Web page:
“No president from either party should have the sole power to shut down or take control of the internet or any other of our communication channels during an emergency.”—Senator Rand Paul
What’s to stop the U.S. government from throwing the kill switch and shutting down phone and internet communications in a time of so-called crisis?
After all, it’s happening all over the world.
Communications kill switches have become tyrannical tools of domination and oppression to stifle political dissent, shut down resistance, forestall election losses, reinforce military coups, and keep the populace isolated, disconnected and in the dark, literally and figuratively.
As the Guardian reports, “From Ukraine to Myanmar, government-run internet outages are picking up pace around the world. In 2021, there were 182 shutdowns in 34 countries… Countries across Africa and Asia have turned to shutdowns in a bid to control behaviour, while India, largely in the conflict-ridden region of Jammu and Kashmir, plunged into digital darkness more times than any other last year… Civil unrest in Ethiopia and Kazakhstan has triggered internet shutdowns as governments try to prevent political mobilisation and stop news about military suppression from emerging.”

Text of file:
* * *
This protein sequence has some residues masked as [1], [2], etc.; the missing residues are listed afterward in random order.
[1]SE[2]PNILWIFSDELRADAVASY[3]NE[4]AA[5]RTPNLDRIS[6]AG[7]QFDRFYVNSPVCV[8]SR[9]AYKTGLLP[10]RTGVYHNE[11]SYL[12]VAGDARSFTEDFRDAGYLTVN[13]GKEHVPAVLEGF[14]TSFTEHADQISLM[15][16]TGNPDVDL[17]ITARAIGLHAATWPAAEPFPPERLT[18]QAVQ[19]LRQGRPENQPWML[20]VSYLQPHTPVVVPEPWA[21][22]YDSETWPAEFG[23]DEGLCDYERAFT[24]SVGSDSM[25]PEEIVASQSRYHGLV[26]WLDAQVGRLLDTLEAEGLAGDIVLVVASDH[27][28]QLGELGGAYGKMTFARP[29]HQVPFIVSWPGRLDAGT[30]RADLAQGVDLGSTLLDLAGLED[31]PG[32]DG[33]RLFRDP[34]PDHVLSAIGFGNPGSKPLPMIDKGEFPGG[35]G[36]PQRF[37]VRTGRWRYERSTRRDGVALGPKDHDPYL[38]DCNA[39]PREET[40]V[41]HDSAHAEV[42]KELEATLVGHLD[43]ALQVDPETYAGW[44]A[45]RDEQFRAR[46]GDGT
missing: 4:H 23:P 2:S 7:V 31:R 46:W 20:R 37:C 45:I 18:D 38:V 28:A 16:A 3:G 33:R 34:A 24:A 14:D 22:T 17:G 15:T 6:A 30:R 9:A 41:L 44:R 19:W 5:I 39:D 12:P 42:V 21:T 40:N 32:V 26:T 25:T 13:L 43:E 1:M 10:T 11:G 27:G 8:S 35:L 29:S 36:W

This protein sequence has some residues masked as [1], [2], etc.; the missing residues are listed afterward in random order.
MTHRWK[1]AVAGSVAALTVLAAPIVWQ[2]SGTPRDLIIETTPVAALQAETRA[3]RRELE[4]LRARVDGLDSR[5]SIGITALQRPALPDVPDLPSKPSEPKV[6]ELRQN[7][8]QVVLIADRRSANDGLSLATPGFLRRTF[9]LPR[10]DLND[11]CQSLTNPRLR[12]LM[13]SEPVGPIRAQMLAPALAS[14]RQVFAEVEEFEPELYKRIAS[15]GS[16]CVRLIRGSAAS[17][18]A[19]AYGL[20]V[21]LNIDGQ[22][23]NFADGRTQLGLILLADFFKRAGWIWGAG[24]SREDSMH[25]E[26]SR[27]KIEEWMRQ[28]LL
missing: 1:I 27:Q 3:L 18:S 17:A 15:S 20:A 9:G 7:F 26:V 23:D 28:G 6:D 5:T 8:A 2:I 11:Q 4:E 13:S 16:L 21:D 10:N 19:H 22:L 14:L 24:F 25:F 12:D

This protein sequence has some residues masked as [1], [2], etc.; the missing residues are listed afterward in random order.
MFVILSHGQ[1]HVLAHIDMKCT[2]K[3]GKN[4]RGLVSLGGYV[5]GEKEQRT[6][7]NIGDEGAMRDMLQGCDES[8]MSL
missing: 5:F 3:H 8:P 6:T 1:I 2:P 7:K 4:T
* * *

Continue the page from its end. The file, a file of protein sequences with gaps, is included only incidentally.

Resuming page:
In an internet-connected age, killing the internet is tantamount to bringing everything—communications, commerce, travel, the power grid—to a standstill.
Tyrants and would-be tyrants rely on this “cloak of darkness” to advance their agendas.
In Myanmar, for example, the internet shutdown came on the day a newly elected government was to have been sworn in. That’s when the military staged a digital coup and seized power. Under cover of a communications blackout that cut off the populace from the outside world and each other, the junta “carried out nightly raids, smashing down doors to drag out high-profile politicians, activists and celebrities.”
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